This paper studies the relationship between financial integration, external debt sustainability, and fiscal policy space in emerging and developing (EDE) countries. We do so by applying Pasinetti’s “geometry of debt sustainability” to EDE countries and analysing how it is shaped by exposure to global financial cycles. Through the lenses of Pasinetti’s theoretical framework, we study whether global finance opens “windows of opportunities” or creates more constraints for EDE countries in offering fiscal support for structural changes, including green structural transformations. This analysis is crucial for tackling the pressing issue of the climate crisis. We suggest EDE countries may face a “gridlock”. Global finance and pressures to keep external debt sustainable make them struggle to maintain vital public investment and enact counter-cyclical fiscal actions. Lack of fiscal space in turn exacerbates technological backwardness, which feeds back in the form of more binding external constraints and tighter “surveillance” by international creditors. We support our theoretical analysis with an econometric study over a sample of 55 countries from 1980-2018. Capital controls and external macroprudential policy emerge as fundamental policies enabling EDE countries to adeptly manoeuvre through debt challenges without falling into the pitfalls of stagnation and enduring technological underdevelopment.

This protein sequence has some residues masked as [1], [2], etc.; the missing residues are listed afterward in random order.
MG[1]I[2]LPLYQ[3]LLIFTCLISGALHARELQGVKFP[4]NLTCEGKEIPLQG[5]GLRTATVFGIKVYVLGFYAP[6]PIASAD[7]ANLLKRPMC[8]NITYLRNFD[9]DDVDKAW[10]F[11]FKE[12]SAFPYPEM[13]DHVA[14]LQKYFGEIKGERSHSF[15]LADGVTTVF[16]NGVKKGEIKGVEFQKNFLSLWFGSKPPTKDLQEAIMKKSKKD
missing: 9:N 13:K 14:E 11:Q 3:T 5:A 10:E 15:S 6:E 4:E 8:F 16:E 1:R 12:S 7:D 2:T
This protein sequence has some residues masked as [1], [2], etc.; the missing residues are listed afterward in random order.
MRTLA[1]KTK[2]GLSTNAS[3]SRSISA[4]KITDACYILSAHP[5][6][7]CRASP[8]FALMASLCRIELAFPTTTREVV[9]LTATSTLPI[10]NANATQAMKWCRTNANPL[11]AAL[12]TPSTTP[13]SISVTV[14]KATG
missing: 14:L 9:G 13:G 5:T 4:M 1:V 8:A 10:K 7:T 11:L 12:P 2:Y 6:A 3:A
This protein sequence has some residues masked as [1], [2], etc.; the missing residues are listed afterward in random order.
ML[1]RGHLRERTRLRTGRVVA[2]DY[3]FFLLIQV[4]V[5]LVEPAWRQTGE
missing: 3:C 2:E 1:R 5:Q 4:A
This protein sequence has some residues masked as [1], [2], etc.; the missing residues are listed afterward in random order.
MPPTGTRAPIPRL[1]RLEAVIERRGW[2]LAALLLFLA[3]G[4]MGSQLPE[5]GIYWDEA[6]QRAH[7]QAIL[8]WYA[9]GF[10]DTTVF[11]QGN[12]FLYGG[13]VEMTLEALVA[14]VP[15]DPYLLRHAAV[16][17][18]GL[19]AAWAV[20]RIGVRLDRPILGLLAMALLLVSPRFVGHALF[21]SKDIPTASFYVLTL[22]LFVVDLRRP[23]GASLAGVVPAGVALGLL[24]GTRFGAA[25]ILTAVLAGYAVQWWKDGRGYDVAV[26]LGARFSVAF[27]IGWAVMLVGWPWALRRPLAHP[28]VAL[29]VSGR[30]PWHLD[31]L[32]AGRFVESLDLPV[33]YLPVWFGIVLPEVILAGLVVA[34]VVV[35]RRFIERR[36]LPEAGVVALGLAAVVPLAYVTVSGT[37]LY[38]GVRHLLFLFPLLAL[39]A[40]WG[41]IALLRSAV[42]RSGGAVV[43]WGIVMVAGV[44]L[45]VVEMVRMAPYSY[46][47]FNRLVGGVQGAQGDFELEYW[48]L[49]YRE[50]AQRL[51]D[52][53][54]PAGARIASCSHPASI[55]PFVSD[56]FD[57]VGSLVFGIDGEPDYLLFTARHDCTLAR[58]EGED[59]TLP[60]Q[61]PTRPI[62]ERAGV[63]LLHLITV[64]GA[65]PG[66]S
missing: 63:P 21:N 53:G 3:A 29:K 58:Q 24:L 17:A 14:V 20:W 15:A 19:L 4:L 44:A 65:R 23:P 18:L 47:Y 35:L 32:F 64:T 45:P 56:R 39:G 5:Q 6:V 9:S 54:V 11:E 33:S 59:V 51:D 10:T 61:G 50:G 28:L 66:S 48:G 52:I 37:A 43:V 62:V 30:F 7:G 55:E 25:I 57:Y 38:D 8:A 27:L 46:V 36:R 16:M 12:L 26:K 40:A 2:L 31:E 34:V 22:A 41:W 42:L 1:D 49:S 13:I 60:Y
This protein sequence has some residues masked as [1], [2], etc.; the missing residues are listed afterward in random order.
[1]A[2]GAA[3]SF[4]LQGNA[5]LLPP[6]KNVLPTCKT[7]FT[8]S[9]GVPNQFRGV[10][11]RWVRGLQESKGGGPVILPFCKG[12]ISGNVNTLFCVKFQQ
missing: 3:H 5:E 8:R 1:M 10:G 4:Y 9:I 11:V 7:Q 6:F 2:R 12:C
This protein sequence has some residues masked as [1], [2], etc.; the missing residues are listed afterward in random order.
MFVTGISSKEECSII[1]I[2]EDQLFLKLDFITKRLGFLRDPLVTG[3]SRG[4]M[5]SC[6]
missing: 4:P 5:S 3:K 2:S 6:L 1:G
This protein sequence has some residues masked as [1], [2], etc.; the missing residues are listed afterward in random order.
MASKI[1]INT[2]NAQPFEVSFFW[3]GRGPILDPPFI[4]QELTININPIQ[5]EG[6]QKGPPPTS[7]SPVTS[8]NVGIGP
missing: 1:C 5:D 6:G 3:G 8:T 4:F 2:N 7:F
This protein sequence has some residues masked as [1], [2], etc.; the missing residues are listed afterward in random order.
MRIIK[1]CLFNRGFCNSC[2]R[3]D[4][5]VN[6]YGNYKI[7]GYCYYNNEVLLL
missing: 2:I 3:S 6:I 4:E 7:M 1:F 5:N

JEL: F65; O14; O23 

 A Stock Flow Ecological Model from A Latin American Perspective



This study aims to develop an ecological stock-flow consistent (SFC) model based on the Latin American–stylized facts regarding economic, financial, and environmental features. We combine the macro-financial theoretical framework by Pérez-Caldentey et al. (2021, 2023) and the ecological modeling of Carnevali et al. (2020) and Dafermos et al. (2018). We discuss two scenarios that test exogenous climate-related shocks. The first scenario presents the case in which international regulation on commodity trade becomes more stringent due to environmental concerns, thus worsening the balance-of-payment constraint of the region. The second scenario concerns the increase in frequency and intensity of adverse climate events in the region. Both scenarios show that the financial external constraint that determines the growth path of Latin American economies may be further exacerbated due to environmental-related issues.